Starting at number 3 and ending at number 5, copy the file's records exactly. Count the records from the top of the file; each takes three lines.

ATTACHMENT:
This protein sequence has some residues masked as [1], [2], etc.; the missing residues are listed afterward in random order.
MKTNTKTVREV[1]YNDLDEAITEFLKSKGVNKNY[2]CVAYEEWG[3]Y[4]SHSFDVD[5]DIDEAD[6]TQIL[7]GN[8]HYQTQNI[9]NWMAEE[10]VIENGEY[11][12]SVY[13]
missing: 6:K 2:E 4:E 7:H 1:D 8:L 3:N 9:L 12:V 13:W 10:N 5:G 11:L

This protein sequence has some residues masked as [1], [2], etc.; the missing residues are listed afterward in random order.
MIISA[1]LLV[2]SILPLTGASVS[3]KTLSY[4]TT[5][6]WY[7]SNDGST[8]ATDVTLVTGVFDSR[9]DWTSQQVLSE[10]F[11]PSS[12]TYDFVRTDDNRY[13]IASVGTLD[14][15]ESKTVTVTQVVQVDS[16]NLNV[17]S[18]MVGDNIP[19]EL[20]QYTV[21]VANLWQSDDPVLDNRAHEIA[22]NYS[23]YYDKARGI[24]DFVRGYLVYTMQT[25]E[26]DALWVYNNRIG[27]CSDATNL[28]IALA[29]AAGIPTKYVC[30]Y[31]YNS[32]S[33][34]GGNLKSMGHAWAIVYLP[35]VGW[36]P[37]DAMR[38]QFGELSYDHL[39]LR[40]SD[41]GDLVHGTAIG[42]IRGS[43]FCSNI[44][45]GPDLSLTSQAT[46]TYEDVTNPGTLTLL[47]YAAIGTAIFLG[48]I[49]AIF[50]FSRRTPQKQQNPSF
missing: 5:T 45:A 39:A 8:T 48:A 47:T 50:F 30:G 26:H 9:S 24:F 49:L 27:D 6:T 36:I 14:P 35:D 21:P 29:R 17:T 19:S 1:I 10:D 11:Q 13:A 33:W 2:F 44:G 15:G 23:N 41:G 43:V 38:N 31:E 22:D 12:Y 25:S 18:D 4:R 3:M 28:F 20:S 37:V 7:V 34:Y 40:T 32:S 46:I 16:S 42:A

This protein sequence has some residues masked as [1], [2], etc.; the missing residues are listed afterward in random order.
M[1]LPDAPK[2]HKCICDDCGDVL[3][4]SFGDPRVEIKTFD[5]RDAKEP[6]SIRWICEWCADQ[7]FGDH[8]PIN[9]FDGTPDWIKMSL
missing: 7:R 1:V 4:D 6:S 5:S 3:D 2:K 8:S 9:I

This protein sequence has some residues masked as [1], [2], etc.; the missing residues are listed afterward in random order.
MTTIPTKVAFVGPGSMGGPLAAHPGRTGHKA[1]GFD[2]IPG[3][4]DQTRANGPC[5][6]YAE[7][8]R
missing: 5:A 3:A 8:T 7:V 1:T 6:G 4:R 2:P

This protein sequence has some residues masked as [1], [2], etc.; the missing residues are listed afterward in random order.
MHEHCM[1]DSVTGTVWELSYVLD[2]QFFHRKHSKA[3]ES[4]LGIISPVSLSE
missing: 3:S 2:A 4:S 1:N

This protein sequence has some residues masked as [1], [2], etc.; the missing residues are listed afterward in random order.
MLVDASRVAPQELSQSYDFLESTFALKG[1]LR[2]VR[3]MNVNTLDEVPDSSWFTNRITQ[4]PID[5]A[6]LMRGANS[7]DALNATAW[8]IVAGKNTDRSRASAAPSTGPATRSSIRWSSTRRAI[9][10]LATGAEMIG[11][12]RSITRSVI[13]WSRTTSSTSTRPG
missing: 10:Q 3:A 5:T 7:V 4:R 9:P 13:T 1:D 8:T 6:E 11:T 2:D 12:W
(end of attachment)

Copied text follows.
This protein sequence has some residues masked as [1], [2], etc.; the missing residues are listed afterward in random order.
M[1]LPDAPK[2]HKCICDDCGDVL[3][4]SFGDPRVEIKTFD[5]RDAKEP[6]SIRWICEWCADQ[7]FGDH[8]PIN[9]FDGTPDWIKMSL
missing: 7:R 1:V 4:D 6:S 5:S 3:D 2:K 8:S 9:I

This protein sequence has some residues masked as [1], [2], etc.; the missing residues are listed afterward in random order.
MTTIPTKVAFVGPGSMGGPLAAHPGRTGHKA[1]GFD[2]IPG[3][4]DQTRANGPC[5][6]YAE[7][8]R
missing: 5:A 3:A 8:T 7:V 1:T 6:G 4:R 2:P

This protein sequence has some residues masked as [1], [2], etc.; the missing residues are listed afterward in random order.
MHEHCM[1]DSVTGTVWELSYVLD[2]QFFHRKHSKA[3]ES[4]LGIISPVSLSE
missing: 3:S 2:A 4:S 1:N